I am a 14 yr old gay teen and I have so many problems. It feels weird to say that. I was recently told I have depression. I am currently seeing a therapist, and he is helping, but there are things that I’m not comfortable sharing with him. I can’t control my emotions when I’m alone because I am so used to hiding them. Recently, I’ve been having panic attacks because I feel my emotions are taking over the control in me. I am slowly spiraling into a deep suffocating sea that I’m not able to get out of. I am so alone, I dream of a universe that I’m not alone. I dream that I have a perfect relationship with a guy named Ben and that we are deeply in love. I also dream about my friends and how perfect they would be and that they wouldn’t rely on gay best friend stereotype, where I have to care about everyone else’s emotions and not my own, to keep them entertained. But when I realize how lonley I really am, I begin to think about things that are so dark and twisted I cant even tell my therapist this without almost having an anxiety attack. Sometimes my mind goes to dark places and I dream about being raped by my bestfriend and his dad and molested by my teacher. In this twisted dream/nightmere, I suffer from severe seasonal trauma and depression. I’m not usually triggered, but when I am, I have to take psycadelic mushrooms as pescription, which is an actual thing and is legal in my state. But then, I soon try other drugs and get addicted. My parents find out and I leave the house and eventally get stabbed and thrown out of a moving vehicle, on the curb in my front yard by some predators, who I realize later sexually assulted me when I go to the hospital. But then I wake up from this dream and realize that what I just imagined was terrifying and that I have serious issues. I don’t think a therapist can help me, but I wanna know is there any way that I can find a way to be happy and not think about those things, by myself?
WAYS TO HELP YOURSELF:
- Thank you for taking the time to reach out and share your story with the Teen Central community. You have taken an important step toward answering part of your last question – do you have to do these things by yourself. The answer is no. YOU ARE NOT ALONE! There are steps you can take to help yourself, but the key is you have discovered that you don’t have to handle your problems alone.
- Sometimes it can feel like depression takes over your life – you described it as a deep suffocating sea. If you find these feelings really overwhelming you, and that you are at risk to lose control, we want to remind you that your safety is always first and that there are people waiting to listen and help. You can always reach out to 1-800-273-8255 or https://suicidepreventionlifeline.org. You can also reach out to someone via text by sending HELLO to 741741. Reach out if you’re safety is at risk, even if you’re scared, and even if you’re not sure what to say.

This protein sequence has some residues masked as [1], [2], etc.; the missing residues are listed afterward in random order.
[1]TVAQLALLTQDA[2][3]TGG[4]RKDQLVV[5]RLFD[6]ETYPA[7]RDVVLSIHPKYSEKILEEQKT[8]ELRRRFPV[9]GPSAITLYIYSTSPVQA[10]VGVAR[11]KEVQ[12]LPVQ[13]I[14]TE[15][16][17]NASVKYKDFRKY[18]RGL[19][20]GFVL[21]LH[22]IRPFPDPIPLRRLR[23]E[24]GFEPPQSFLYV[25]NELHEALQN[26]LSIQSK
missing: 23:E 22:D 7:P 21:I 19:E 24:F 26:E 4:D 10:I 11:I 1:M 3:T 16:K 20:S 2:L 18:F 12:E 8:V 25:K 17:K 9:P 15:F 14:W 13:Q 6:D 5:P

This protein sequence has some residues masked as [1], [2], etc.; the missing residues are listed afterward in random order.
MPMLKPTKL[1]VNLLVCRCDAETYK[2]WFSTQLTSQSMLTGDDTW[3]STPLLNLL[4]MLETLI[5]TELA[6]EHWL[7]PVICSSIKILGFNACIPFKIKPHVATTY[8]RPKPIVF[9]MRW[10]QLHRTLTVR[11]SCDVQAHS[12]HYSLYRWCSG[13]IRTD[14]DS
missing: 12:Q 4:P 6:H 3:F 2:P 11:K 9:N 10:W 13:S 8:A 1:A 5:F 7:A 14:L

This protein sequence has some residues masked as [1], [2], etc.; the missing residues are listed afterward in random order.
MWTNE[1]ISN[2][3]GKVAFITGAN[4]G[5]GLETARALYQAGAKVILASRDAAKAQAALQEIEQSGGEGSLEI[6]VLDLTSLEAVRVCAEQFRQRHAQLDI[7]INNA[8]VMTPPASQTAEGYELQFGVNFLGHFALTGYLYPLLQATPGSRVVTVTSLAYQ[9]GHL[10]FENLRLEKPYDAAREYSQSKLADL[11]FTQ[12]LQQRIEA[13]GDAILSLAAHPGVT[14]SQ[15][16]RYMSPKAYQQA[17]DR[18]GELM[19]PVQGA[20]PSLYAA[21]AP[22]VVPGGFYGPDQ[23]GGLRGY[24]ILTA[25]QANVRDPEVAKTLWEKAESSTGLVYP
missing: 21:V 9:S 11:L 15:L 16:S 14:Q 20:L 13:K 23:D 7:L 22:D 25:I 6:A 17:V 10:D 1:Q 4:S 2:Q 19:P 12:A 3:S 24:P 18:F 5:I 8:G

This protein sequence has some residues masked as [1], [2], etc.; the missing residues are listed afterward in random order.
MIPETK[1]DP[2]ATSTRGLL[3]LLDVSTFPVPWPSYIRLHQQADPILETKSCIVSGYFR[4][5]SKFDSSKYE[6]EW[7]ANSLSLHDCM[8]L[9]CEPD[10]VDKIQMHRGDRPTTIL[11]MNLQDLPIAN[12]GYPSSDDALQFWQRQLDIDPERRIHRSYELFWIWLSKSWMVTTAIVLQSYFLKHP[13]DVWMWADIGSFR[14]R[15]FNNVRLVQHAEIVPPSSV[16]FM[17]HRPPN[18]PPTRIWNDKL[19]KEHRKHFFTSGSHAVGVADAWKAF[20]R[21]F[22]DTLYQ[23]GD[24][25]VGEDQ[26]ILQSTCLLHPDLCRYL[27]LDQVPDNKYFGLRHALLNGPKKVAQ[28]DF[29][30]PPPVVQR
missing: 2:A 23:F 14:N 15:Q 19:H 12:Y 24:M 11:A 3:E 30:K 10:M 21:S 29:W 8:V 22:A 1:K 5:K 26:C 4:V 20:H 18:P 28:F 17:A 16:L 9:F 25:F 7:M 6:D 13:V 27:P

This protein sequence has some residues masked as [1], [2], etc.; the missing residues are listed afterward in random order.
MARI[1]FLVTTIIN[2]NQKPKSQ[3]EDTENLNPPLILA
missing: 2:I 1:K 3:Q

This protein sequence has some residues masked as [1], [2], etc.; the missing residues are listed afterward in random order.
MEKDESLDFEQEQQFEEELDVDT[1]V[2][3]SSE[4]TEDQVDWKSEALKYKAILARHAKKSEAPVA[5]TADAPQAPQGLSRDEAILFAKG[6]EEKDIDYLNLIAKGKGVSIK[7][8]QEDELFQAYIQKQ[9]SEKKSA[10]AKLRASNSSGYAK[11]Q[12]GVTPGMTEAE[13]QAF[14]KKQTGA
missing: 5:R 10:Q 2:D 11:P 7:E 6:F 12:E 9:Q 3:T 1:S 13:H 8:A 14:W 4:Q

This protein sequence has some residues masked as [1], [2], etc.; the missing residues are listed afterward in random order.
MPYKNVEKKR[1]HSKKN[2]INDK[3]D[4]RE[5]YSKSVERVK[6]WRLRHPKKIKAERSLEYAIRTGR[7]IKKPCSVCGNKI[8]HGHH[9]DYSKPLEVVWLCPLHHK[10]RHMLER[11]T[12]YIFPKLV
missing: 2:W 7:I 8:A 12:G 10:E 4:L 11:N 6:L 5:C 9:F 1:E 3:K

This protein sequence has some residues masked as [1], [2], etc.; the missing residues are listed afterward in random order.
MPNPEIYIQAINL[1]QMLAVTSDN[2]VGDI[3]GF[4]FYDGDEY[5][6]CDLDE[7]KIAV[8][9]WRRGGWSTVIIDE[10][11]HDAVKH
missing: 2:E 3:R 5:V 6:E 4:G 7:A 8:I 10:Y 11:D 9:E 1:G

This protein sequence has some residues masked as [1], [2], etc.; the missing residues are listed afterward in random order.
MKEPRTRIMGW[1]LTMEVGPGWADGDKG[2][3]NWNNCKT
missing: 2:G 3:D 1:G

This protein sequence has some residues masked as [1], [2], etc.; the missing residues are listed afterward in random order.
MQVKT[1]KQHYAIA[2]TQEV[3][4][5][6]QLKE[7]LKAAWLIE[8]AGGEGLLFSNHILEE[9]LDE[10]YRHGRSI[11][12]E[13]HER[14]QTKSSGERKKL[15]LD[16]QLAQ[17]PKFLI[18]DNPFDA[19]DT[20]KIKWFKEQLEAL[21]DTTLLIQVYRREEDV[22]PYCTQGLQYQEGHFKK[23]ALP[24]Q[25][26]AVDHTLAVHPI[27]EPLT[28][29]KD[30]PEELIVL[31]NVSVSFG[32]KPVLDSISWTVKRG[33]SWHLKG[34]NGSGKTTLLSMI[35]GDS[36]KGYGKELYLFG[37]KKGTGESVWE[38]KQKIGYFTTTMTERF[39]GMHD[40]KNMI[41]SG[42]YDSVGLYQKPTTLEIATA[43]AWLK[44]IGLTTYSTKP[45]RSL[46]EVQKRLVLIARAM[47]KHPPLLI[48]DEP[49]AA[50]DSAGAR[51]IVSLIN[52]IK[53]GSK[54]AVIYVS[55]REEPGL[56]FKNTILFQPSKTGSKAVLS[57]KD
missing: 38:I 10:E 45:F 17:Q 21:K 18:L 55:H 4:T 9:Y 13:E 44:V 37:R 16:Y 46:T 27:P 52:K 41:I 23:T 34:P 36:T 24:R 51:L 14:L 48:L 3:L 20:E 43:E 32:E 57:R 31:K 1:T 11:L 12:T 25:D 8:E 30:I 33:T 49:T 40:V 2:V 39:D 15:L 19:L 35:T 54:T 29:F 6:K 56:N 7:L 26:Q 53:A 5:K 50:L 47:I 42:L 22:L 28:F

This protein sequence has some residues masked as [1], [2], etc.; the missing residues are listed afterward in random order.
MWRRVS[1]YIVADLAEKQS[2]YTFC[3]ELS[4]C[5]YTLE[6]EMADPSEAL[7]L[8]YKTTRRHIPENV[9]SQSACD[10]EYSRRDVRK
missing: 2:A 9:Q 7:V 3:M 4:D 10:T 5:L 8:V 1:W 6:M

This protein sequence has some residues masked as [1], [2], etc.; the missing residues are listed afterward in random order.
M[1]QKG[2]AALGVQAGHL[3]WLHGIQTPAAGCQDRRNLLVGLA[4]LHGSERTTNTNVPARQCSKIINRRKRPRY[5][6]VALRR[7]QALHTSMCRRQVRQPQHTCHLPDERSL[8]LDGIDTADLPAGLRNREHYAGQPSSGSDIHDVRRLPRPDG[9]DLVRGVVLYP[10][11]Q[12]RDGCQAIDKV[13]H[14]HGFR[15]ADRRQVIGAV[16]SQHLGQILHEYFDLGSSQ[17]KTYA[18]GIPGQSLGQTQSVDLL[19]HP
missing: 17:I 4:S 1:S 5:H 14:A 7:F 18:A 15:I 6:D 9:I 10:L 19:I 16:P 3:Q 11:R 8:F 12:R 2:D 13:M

- We’re so glad you have started talking with a therapist for help, and wonder if there are other people in your life that you could confide in about your thoughts or feelings? We’re talking about friends, relatives, close family friends, neighbors, teachers, community leaders, etc. Support comes in all forms. If it feels like too much to talk about these troubling thoughts and feelings, just letting someone know you’re having a tough time and could use some support can feel just as helpful. The things we struggle with don’t always have a quick answer or solution, but knowing that someone is aware we’re going through something and they care about us can help us feel a little less weighed down.
WHERE TO GO FROM HERE:
- It sounds like your therapist has been helpful so far, so consider if you could let him in on a little more of the anxiety and depression you’re struggling with. You don’t have to share everything right away, and it’s ok to say that you are worried about how he’s going to react. Therapists spend a lot of time learning how to listen carefully when someone talks about their problems, and they know that these problems are often really big or really hard to talk about. You don’t have to deal with the hardest problems alone. Check out our resource about MAKING HARD DECISIONS for some help deciding whether or not to share these more troubling thoughts.
- It seems like you’re having a lot of dreams about being sexually assaulted. If you come to suspect you have been assaulted at some point, there are many resources that you can turn to for help besides your therapist. You can always contact the National Sexual Assault Hotline, which is available 24/7 and is LGBT-inclusive at 1-800-656-HOPE or www.rainn.org.
- Anxiety can often go hand-in-hand with depression. Our LEARN section has information about Depression and Anxiety that may be helpful for you to read about. We also have resources in LEARN about sexuality that may be helpful as well. If you are looking for support and information about being gay, you can reach out to the Gay Lesbian Bisexual Transgender National Help Center by calling 1-800-246-7743 or http://www.glbthotline.org/youth-talkline.html.
- As you continue to work through these thoughts and feelings, please remember to take care of yourself. Spend at least 10 minutes a day doing something that makes you feel relaxed or calm, and gives you a break from the ongoing stress you’re struggling with. Exercising, listening to music, being creative or just taking some deep breaths may help reduce the amount of stress you’re feeling and bring some peace.